Organ weights may be influenced by various demographic parameters and environmental conditions, and they differ among populations. Numerous studies have been conducted in the Northern hemisphere, with paucity of literature regarding organ weights of many Southern hemispheric populations. This study aimed to document post-mortem organ weights of decedents in the eThekwini region, and to determine the influence of age, sex, population grouping and body length on the weight of these or gans. The study utilised 500 decedent organs (n=500), obtained from a medico-legal state mortuary in the eThekwini region, KwaZulu- Natal, South Africa. It entailed gross examination and weighing of the thoracic viz. heart, right and left lungs, and abdominal organs viz. liver, spleen as well as the right and left kidneys. All organs attained maximum or peak weights at various age intervals, with the heart continuing to increase in weight until 80 years of age. Organ weights illustrated statistical significance with age. The heart, lungs and liver were the only organs that showed statistical significance with sex. However, mean spleen weights were higher in females than in males, while the weights of both kidneys were higher in males. Organ weights of White decedents were higher than those of other population groups. There was a positive correlation between body length and all organ weights. Post-mortem organ weights of the present study are comparably higher than those reported in the Northern hemisphere. Therefore, organ weights reported from one geographic location may not be applicable to another and may lead to erroneous references ranges and possibly hinder interpretation during autopsy settings.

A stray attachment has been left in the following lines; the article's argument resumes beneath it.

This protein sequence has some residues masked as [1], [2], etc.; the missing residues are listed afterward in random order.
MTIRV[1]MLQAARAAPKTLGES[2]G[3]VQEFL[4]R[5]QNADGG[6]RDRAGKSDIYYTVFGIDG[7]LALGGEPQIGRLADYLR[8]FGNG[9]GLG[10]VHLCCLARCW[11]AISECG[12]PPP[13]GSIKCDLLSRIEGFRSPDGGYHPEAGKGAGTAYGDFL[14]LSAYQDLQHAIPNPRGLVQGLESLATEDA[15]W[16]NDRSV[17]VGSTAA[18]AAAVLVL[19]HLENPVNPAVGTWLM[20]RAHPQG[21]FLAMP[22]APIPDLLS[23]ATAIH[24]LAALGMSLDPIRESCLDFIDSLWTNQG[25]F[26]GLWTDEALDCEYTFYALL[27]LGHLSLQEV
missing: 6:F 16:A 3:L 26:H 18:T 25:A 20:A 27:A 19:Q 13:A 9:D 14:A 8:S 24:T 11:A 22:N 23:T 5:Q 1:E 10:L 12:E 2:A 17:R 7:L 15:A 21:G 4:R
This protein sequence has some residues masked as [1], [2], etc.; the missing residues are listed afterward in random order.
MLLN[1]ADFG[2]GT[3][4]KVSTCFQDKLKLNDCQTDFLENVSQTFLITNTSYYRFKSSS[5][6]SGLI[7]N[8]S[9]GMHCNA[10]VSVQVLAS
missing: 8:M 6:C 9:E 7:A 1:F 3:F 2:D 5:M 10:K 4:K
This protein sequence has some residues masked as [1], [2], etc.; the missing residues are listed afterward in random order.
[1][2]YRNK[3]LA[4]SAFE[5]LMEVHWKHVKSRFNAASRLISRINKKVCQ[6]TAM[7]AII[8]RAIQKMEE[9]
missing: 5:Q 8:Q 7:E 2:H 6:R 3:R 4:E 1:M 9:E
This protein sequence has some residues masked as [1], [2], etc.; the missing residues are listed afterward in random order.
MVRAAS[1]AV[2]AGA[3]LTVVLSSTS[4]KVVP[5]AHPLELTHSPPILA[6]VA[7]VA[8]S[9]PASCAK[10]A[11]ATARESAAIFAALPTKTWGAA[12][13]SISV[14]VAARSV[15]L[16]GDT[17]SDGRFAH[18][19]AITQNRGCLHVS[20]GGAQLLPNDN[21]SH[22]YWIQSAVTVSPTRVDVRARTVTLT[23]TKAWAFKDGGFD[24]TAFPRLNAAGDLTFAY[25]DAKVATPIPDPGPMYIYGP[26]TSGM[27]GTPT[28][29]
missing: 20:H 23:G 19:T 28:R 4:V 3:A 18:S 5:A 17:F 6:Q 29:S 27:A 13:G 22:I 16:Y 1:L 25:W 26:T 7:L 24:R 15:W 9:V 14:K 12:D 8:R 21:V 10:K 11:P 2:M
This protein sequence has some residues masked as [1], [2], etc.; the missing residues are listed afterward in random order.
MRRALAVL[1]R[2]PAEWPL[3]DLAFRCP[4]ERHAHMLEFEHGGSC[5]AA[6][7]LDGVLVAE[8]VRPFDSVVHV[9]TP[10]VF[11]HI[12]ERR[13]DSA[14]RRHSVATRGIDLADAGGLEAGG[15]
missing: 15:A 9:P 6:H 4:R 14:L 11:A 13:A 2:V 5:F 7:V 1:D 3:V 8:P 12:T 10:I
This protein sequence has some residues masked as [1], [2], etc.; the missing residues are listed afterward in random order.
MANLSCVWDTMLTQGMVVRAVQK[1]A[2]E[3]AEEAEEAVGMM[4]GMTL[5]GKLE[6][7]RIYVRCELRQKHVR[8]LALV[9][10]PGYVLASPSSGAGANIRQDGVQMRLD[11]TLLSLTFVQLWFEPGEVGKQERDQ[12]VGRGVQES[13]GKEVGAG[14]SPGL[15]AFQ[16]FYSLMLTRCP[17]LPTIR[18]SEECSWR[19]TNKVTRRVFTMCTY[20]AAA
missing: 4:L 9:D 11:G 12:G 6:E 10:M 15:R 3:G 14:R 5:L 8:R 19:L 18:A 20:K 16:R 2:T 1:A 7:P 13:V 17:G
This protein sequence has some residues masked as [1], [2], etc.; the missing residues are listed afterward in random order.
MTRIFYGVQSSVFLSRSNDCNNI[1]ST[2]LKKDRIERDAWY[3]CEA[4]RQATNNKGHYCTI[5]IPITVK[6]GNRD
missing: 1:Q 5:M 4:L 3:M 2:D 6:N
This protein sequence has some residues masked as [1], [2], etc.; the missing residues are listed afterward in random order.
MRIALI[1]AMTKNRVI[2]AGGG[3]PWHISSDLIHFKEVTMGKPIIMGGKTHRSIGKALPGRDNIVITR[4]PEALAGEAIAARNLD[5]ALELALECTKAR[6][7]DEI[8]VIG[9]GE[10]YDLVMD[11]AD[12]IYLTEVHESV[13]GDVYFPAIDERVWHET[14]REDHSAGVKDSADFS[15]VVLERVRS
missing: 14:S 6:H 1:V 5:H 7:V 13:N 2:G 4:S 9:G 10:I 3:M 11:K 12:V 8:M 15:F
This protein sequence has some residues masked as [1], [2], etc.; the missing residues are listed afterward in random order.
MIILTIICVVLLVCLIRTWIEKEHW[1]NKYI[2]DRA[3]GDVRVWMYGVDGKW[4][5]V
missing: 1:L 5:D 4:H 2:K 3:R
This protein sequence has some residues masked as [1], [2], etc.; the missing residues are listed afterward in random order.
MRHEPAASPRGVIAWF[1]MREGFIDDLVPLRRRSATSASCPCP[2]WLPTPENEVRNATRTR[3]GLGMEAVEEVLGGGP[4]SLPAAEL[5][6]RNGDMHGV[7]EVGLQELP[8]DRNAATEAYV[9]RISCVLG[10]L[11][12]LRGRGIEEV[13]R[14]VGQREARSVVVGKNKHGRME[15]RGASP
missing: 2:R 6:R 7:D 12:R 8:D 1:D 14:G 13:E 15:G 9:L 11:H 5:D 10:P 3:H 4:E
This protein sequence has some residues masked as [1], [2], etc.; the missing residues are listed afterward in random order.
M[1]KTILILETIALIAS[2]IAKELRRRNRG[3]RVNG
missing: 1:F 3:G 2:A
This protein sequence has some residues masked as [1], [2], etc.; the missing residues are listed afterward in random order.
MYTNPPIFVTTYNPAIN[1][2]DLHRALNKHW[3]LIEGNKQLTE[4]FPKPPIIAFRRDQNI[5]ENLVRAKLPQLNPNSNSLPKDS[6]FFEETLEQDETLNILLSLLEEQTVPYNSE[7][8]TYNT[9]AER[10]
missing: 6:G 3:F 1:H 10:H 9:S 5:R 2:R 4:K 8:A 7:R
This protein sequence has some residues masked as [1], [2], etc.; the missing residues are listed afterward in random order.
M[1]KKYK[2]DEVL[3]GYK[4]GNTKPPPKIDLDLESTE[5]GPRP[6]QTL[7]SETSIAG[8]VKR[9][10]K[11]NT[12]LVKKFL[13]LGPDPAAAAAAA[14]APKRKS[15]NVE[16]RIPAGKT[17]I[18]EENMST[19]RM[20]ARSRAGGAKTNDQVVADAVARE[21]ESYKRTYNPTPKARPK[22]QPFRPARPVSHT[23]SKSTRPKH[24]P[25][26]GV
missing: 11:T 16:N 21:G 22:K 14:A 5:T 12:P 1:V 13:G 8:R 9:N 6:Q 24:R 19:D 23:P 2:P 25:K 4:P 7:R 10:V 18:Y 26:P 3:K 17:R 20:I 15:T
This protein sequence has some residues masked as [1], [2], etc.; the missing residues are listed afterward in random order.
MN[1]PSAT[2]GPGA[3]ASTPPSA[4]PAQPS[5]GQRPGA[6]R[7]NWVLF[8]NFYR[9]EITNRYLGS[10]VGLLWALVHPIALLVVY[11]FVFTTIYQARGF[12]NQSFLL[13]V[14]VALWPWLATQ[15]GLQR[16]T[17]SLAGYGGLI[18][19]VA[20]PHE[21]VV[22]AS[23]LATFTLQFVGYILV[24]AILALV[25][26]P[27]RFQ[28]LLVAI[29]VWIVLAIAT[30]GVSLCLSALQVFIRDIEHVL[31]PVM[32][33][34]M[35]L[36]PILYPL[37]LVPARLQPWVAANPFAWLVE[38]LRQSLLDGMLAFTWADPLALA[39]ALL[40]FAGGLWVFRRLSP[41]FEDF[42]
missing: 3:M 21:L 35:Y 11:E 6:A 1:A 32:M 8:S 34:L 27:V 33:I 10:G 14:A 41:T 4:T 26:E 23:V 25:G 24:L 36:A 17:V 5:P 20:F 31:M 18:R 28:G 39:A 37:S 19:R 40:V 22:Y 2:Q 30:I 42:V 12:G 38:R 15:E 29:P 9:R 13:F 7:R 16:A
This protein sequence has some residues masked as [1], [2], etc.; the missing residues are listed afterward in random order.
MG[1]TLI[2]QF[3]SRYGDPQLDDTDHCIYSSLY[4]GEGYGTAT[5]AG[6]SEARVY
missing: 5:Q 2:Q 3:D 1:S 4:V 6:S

KEY WORDS: Anthropometry; Autopsy; eThekwini region; Organ weight.